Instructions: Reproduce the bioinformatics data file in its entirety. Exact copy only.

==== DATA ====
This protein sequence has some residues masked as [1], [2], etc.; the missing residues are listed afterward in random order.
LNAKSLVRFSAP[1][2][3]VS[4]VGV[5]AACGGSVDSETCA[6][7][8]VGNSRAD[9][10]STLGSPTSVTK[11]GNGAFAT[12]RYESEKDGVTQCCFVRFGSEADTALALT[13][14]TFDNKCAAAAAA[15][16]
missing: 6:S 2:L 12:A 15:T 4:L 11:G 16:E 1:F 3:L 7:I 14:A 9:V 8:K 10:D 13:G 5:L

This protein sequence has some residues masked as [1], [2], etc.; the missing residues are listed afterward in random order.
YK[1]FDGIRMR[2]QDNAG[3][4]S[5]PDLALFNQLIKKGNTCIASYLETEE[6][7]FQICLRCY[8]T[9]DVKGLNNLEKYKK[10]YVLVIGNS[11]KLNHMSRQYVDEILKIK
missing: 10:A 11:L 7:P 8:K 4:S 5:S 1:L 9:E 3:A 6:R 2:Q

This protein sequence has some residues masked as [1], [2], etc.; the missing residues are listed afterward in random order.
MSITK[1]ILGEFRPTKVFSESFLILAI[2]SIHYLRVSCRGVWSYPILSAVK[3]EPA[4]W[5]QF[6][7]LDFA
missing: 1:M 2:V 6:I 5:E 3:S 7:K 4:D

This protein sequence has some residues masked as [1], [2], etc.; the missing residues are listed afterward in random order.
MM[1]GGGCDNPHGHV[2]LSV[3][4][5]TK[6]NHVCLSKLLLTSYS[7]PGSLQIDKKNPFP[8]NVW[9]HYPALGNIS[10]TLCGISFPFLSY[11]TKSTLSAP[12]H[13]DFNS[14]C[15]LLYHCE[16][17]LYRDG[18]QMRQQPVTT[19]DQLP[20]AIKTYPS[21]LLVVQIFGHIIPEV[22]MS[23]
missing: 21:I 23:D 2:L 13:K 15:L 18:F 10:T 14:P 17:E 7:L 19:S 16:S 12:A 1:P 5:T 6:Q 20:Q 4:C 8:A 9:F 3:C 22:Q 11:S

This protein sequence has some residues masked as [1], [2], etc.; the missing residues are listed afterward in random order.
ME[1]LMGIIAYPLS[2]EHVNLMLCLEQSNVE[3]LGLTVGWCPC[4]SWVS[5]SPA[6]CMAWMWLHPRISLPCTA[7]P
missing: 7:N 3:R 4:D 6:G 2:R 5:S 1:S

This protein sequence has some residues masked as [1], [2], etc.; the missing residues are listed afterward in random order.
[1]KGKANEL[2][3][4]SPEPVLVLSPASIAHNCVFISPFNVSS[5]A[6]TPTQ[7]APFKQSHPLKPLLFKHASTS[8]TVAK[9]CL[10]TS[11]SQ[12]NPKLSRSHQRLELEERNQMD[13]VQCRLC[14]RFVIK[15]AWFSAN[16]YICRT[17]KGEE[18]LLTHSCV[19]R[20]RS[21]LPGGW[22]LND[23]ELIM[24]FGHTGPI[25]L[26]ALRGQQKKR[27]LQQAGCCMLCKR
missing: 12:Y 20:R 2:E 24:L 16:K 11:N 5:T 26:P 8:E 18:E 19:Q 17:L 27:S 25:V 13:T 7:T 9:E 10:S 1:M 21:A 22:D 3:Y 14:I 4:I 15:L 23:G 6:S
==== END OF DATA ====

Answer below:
This protein sequence has some residues masked as [1], [2], etc.; the missing residues are listed afterward in random order.
LNAKSLVRFSAP[1][2][3]VS[4]VGV[5]AACGGSVDSETCA[6][7][8]VGNSRAD[9][10]STLGSPTSVTK[11]GNGAFAT[12]RYESEKDGVTQCCFVRFGSEADTALALT[13][14]TFDNKCAAAAAA[15][16]
missing: 6:S 2:L 12:A 15:T 4:L 11:G 16:E 1:F 3:L 7:I 14:A 9:V 8:K 10:D 13:G 5:L

This protein sequence has some residues masked as [1], [2], etc.; the missing residues are listed afterward in random order.
YK[1]FDGIRMR[2]QDNAG[3][4]S[5]PDLALFNQLIKKGNTCIASYLETEE[6][7]FQICLRCY[8]T[9]DVKGLNNLEKYKK[10]YVLVIGNS[11]KLNHMSRQYVDEILKIK
missing: 10:A 11:L 7:P 8:K 4:S 5:S 1:L 9:E 3:A 6:R 2:Q

This protein sequence has some residues masked as [1], [2], etc.; the missing residues are listed afterward in random order.
MSITK[1]ILGEFRPTKVFSESFLILAI[2]SIHYLRVSCRGVWSYPILSAVK[3]EPA[4]W[5]QF[6][7]LDFA
missing: 1:M 2:V 6:I 5:E 3:S 7:K 4:D

This protein sequence has some residues masked as [1], [2], etc.; the missing residues are listed afterward in random order.
MM[1]GGGCDNPHGHV[2]LSV[3][4][5]TK[6]NHVCLSKLLLTSYS[7]PGSLQIDKKNPFP[8]NVW[9]HYPALGNIS[10]TLCGISFPFLSY[11]TKSTLSAP[12]H[13]DFNS[14]C[15]LLYHCE[16][17]LYRDG[18]QMRQQPVTT[19]DQLP[20]AIKTYPS[21]LLVVQIFGHIIPEV[22]MS[23]
missing: 21:I 23:D 2:L 13:K 15:L 18:F 10:T 14:P 17:E 7:L 19:S 16:S 12:A 1:P 5:T 6:Q 20:Q 4:C 8:A 9:F 3:C 22:Q 11:S

This protein sequence has some residues masked as [1], [2], etc.; the missing residues are listed afterward in random order.
ME[1]LMGIIAYPLS[2]EHVNLMLCLEQSNVE[3]LGLTVGWCPC[4]SWVS[5]SPA[6]CMAWMWLHPRISLPCTA[7]P
missing: 7:N 3:R 4:D 6:G 2:R 5:S 1:S

This protein sequence has some residues masked as [1], [2], etc.; the missing residues are listed afterward in random order.
[1]KGKANEL[2][3][4]SPEPVLVLSPASIAHNCVFISPFNVSS[5]A[6]TPTQ[7]APFKQSHPLKPLLFKHASTS[8]TVAK[9]CL[10]TS[11]SQ[12]NPKLSRSHQRLELEERNQMD[13]VQCRLC[14]RFVIK[15]AWFSAN[16]YICRT[17]KGEE[18]LLTHSCV[19]R[20]RS[21]LPGGW[22]LND[23]ELIM[24]FGHTGPI[25]L[26]ALRGQQKKR[27]LQQAGCCMLCKR
missing: 12:Y 20:R 2:E 24:L 16:K 11:N 5:T 26:P 8:E 18:E 19:Q 17:L 27:S 25:V 13:T 7:T 9:E 10:S 1:M 21:A 22:D 3:Y 14:I 4:I 15:L 23:G 6:S